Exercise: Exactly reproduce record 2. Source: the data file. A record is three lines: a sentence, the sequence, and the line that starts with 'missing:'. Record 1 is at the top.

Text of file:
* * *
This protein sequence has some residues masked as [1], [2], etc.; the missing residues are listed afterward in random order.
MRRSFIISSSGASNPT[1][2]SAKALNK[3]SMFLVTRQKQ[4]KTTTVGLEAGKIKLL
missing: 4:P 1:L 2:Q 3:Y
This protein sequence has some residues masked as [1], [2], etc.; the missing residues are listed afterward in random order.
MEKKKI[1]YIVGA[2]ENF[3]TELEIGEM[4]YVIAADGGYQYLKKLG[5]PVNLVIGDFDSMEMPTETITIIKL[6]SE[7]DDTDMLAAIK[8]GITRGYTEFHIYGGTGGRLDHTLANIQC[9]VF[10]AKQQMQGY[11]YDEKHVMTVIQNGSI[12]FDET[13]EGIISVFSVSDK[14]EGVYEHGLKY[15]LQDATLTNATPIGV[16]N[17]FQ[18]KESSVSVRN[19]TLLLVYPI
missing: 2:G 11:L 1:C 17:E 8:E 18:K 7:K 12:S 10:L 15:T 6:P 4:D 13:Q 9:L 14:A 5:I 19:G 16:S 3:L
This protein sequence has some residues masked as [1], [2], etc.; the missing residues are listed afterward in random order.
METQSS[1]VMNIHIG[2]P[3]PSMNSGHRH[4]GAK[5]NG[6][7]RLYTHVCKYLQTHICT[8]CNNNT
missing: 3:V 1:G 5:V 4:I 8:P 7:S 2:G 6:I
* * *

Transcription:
This protein sequence has some residues masked as [1], [2], etc.; the missing residues are listed afterward in random order.
MEKKKI[1]YIVGA[2]ENF[3]TELEIGEM[4]YVIAADGGYQYLKKLG[5]PVNLVIGDFDSMEMPTETITIIKL[6]SE[7]DDTDMLAAIK[8]GITRGYTEFHIYGGTGGRLDHTLANIQC[9]VF[10]AKQQMQGY[11]YDEKHVMTVIQNGSI[12]FDET[13]EGIISVFSVSDK[14]EGVYEHGLKY[15]LQDATLTNATPIGV[16]N[17]FQ[18]KESSVSVRN[19]TLLLVYPI
missing: 2:G 11:L 1:C 17:E 8:E 18:K 7:K 12:S 10:L 15:T 6:P 4:D 13:Q 9:L 14:A 5:I 19:G 16:S 3:L